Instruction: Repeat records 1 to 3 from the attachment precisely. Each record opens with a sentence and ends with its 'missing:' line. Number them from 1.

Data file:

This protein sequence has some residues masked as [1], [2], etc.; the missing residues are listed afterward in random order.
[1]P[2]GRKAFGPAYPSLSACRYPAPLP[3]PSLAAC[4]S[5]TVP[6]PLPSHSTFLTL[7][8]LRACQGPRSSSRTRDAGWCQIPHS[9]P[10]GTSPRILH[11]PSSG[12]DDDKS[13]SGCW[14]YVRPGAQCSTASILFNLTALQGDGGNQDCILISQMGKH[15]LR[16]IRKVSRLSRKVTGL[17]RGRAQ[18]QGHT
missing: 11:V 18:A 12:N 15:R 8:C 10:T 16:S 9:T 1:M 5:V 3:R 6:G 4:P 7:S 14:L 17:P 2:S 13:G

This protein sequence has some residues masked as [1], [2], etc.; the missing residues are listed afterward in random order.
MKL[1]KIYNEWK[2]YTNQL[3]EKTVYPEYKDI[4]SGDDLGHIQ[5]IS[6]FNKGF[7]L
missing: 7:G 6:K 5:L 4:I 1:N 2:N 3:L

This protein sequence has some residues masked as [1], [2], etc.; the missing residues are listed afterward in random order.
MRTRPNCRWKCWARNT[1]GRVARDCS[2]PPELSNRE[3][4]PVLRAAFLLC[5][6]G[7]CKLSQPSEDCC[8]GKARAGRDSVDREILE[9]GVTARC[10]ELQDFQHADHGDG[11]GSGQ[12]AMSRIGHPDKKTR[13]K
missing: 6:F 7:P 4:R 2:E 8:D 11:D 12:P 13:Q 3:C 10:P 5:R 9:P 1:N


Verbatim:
This protein sequence has some residues masked as [1], [2], etc.; the missing residues are listed afterward in random order.
[1]P[2]GRKAFGPAYPSLSACRYPAPLP[3]PSLAAC[4]S[5]TVP[6]PLPSHSTFLTL[7][8]LRACQGPRSSSRTRDAGWCQIPHS[9]P[10]GTSPRILH[11]PSSG[12]DDDKS[13]SGCW[14]YVRPGAQCSTASILFNLTALQGDGGNQDCILISQMGKH[15]LR[16]IRKVSRLSRKVTGL[17]RGRAQ[18]QGHT
missing: 11:V 18:A 12:N 15:R 8:C 10:T 16:S 9:T 1:M 5:V 3:R 6:G 4:P 7:S 14:L 17:P 2:S 13:G

This protein sequence has some residues masked as [1], [2], etc.; the missing residues are listed afterward in random order.
MKL[1]KIYNEWK[2]YTNQL[3]EKTVYPEYKDI[4]SGDDLGHIQ[5]IS[6]FNKGF[7]L
missing: 7:G 6:K 5:L 4:I 1:N 2:N 3:L

This protein sequence has some residues masked as [1], [2], etc.; the missing residues are listed afterward in random order.
MRTRPNCRWKCWARNT[1]GRVARDCS[2]PPELSNRE[3][4]PVLRAAFLLC[5][6]G[7]CKLSQPSEDCC[8]GKARAGRDSVDREILE[9]GVTARC[10]ELQDFQHADHGDG[11]GSGQ[12]AMSRIGHPDKKTR[13]K
missing: 6:F 7:P 4:R 2:E 8:D 11:D 12:P 13:Q 3:C 10:P 5:R 9:P 1:N